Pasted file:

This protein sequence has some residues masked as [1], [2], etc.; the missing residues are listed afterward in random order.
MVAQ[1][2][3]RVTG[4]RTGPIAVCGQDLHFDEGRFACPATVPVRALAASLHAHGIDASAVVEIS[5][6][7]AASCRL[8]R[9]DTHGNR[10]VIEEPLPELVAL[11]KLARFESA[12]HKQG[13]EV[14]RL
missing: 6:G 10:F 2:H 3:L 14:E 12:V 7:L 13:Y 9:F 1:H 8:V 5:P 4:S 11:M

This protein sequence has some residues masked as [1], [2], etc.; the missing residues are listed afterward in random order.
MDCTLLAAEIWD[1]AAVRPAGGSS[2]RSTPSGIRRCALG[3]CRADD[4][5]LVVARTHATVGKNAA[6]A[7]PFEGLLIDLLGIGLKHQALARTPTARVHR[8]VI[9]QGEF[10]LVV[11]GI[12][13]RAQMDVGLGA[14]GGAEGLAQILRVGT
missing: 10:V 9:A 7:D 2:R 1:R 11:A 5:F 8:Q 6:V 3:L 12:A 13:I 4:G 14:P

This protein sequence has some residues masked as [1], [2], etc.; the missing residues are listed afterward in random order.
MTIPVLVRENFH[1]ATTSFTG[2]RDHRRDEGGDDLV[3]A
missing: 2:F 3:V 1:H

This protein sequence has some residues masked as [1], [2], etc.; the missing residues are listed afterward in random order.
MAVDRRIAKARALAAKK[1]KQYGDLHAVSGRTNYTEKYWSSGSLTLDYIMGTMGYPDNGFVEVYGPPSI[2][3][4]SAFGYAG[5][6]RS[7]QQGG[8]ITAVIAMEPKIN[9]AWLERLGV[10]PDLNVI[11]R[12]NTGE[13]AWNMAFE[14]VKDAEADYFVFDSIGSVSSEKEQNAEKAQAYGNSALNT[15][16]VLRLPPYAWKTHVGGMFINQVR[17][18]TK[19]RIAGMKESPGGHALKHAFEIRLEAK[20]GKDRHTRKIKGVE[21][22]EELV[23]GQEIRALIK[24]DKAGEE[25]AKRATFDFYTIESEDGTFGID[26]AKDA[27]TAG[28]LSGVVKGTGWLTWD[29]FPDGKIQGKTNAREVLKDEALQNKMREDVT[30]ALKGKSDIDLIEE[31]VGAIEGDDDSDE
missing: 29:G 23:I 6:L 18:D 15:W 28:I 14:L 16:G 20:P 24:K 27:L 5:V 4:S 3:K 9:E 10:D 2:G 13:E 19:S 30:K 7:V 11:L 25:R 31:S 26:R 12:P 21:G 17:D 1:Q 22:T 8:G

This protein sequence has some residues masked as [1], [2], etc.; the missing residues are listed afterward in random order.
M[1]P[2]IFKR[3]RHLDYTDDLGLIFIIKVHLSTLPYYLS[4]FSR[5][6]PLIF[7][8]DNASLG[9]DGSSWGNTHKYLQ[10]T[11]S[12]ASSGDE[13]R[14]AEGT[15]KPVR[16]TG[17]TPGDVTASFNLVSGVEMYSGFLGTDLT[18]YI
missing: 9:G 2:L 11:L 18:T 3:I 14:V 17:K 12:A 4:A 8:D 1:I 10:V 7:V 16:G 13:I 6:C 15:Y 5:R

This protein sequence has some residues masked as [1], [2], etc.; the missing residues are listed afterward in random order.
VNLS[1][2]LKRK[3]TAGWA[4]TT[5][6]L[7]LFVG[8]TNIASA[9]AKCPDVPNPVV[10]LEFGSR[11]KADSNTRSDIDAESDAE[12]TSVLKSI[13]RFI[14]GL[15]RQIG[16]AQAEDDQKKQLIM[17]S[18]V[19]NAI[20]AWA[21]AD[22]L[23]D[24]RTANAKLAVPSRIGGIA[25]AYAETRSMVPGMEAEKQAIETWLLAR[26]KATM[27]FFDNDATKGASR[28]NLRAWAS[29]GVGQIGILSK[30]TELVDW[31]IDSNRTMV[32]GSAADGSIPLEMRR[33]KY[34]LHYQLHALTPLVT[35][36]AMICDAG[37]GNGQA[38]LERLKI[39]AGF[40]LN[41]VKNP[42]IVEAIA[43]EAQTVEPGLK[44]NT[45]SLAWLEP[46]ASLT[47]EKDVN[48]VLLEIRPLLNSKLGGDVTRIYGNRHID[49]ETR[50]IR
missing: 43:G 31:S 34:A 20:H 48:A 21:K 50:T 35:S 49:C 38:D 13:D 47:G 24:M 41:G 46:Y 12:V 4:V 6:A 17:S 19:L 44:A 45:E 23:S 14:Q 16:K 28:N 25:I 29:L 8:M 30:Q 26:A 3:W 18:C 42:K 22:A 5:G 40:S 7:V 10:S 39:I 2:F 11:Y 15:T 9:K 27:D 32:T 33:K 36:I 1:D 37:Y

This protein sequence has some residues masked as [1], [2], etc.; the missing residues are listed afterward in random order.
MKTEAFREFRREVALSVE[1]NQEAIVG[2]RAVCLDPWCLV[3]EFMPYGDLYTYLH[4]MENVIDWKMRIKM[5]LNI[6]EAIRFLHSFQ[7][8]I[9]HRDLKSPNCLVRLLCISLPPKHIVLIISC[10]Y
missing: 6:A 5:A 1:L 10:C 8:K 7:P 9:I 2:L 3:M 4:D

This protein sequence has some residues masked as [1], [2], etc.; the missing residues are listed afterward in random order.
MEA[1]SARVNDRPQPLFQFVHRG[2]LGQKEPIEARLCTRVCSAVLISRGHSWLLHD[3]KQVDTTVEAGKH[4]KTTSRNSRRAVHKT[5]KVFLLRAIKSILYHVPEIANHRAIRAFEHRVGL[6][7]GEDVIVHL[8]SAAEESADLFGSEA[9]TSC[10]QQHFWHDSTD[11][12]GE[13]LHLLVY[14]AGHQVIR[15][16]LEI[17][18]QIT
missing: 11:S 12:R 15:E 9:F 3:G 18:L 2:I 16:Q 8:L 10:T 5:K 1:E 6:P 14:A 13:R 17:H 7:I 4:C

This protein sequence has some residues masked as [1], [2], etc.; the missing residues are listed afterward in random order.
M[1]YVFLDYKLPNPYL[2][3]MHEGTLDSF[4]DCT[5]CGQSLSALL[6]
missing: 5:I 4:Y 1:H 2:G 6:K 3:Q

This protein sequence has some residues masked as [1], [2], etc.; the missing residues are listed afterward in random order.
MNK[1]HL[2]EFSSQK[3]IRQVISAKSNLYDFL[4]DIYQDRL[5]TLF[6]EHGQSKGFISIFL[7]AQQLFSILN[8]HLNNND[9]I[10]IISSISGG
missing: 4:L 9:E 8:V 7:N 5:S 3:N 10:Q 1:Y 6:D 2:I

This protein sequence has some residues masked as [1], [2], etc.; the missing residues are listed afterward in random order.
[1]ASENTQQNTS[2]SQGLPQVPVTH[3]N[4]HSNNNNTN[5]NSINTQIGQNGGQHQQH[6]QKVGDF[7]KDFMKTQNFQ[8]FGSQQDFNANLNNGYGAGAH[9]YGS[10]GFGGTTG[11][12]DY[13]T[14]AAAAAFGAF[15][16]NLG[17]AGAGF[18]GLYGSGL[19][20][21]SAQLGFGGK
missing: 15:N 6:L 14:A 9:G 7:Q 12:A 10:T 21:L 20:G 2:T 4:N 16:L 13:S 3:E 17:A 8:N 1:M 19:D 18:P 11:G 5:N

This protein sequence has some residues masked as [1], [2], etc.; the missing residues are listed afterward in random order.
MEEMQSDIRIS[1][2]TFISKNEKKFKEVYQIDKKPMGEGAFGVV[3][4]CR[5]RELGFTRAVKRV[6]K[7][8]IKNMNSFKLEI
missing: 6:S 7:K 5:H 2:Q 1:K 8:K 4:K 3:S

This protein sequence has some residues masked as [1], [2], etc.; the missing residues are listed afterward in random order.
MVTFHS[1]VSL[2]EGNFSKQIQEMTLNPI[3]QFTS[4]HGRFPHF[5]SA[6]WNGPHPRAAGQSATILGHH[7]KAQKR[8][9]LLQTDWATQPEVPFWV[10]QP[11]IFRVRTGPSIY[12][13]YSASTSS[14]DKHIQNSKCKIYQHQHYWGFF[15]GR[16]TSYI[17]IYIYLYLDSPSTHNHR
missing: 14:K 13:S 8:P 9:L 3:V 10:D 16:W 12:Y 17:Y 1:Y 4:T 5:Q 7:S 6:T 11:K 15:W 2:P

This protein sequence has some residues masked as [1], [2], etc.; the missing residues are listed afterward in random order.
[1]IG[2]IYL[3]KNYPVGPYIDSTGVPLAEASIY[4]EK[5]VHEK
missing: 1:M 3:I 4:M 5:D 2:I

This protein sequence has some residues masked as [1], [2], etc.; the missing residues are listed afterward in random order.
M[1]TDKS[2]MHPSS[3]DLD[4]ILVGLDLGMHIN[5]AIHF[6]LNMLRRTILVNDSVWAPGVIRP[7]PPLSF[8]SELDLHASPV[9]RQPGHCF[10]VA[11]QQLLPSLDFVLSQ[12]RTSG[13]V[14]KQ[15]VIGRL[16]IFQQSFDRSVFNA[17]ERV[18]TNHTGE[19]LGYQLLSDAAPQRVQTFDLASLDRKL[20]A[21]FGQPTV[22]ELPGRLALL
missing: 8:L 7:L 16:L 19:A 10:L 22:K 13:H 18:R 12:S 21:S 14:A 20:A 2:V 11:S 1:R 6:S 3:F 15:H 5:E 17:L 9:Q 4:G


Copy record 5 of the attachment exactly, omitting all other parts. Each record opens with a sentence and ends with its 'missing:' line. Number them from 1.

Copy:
This protein sequence has some residues masked as [1], [2], etc.; the missing residues are listed afterward in random order.
M[1]P[2]IFKR[3]RHLDYTDDLGLIFIIKVHLSTLPYYLS[4]FSR[5][6]PLIF[7][8]DNASLG[9]DGSSWGNTHKYLQ[10]T[11]S[12]ASSGDE[13]R[14]AEGT[15]KPVR[16]TG[17]TPGDVTASFNLVSGVEMYSGFLGTDLT[18]YI
missing: 9:G 2:L 11:L 18:T 3:I 14:V 17:K 12:A 4:A 8:D 1:I 10:V 7:V 16:G 13:I 6:C 15:Y 5:R